Dissecting the Game: Bristol City (H) 22/09/12

Another good performance, another set of points snatched from our grasp. Whilst the Brighton game saw Watford dominate in fits and spurts, but fail to turn their possession into chances, Saturday saw them go one further rung up the ladder – lots of possession, lots of chances, few goals. It’s getting closer, but results need to start picking up if this season is going to be anything but an experimental assault on mid-table.

Steven Davies pokes home Bristol City’s second equaliser

Watford: Almunia (c), Cassetti (Doyley 76), Neuton (Hall 69), Nosworthy, Pudil, Yeates, Murray, Abdi, Chalobah, Vydra, Forestieri (Deeney 55).

Subs Not Used: Bond, Iwelumo, Beleck, Smith.

Bristol City: Heaton, Foster, Fontaine, James Wilson, Bryan, Woolford (Kilkenny 61), Pearson, Elliott (Davies 76), Adomah, Baldock (Morris 85),Taylor.

Subs Not Used: Gerken, Mark Wilson, Louis Carey, Stead.

Performances:

There were, once again, no obvious weak links in the side on Saturday. It’s hard to tell where the team could be immediately improved personnel-wise (though detractors of Mark Yeates would have you believe otherwise), but once again a series of solid performances failed to combine into a winning performance. There were, however, two players, who stood out form the others.

Nathaniel Chalobah continues to defy his birth certificate. He’s 17. When I was his age I was sat in the sixth form common room, watching Jeremy Kyle and scoffing Sainsbury’s cookies – he’s controlling football matches in one of the most competitive and intense football leagues in the world. For the first half an hour he could do no wrong: the calm and collected persona we were promised by Chelsea youth aficionados was there for all to see as time and time again he collected the ball, beat his marker and moved play on without a modicum of difficulty.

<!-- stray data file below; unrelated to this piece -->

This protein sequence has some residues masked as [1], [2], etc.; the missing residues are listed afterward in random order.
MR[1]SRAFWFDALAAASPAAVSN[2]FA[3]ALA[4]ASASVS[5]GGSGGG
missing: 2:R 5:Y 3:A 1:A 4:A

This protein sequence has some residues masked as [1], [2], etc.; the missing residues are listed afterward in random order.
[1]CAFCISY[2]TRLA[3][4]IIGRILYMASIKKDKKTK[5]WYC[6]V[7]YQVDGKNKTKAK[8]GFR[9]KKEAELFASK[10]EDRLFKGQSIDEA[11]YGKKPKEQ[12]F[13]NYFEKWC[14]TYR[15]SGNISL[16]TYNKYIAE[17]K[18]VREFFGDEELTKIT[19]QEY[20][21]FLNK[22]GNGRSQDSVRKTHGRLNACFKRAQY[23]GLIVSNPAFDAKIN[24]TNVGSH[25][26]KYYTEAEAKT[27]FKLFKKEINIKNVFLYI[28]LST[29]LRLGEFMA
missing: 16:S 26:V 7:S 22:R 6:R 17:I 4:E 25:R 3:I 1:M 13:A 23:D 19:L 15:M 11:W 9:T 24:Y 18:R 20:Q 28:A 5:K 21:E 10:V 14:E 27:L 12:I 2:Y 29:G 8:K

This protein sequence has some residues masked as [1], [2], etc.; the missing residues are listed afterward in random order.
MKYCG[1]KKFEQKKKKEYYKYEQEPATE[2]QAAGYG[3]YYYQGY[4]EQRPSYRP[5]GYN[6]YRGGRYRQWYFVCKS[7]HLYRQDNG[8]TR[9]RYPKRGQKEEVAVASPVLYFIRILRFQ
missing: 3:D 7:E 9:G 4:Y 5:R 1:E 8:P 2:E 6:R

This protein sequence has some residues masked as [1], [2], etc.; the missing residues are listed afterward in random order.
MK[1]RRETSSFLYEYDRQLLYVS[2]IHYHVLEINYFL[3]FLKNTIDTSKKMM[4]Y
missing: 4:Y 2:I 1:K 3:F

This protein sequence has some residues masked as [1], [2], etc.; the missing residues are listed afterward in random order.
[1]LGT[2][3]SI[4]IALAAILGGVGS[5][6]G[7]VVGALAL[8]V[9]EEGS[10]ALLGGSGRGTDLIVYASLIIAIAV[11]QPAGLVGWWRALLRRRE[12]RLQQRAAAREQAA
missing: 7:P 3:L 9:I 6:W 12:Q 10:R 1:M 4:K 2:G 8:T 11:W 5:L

For a ‘centre back’ his ball control is exemplary – by the time he’s received the ball he has his nearest marker beat with small, misdirecting body movements, movements he capitalises on by having the turning circle of a spinning top and neat acceleration. His passing range ain’t bad too. When a young talented footballer emerges onto the scene, it’s hard to tell what “It” is. But he has enough of “It” to bring down a fully grown elephant. It seems remiss to put too much expectation on the boy after only one and a half games in professional football, but I would be extremely surprised if he doesn’t get added to the list of former Watford loanees to pick up an England cap.

From the young and innocent to the experienced and *ahem* not innocent, the second player to make his mark on this game came as quite a surprise. It had been reported that Troy Deeney was in contention for a place in the squad, but as he was on the bench with two other centre forwards, both with a pre-season and game time behind them, it seemed unlikely that he would play too great a role. But with the Hornets failing to capitalise on their domination and the score still 0-0, it was Troy that Zola turned to as a spearhead for the switch to 3-5-2.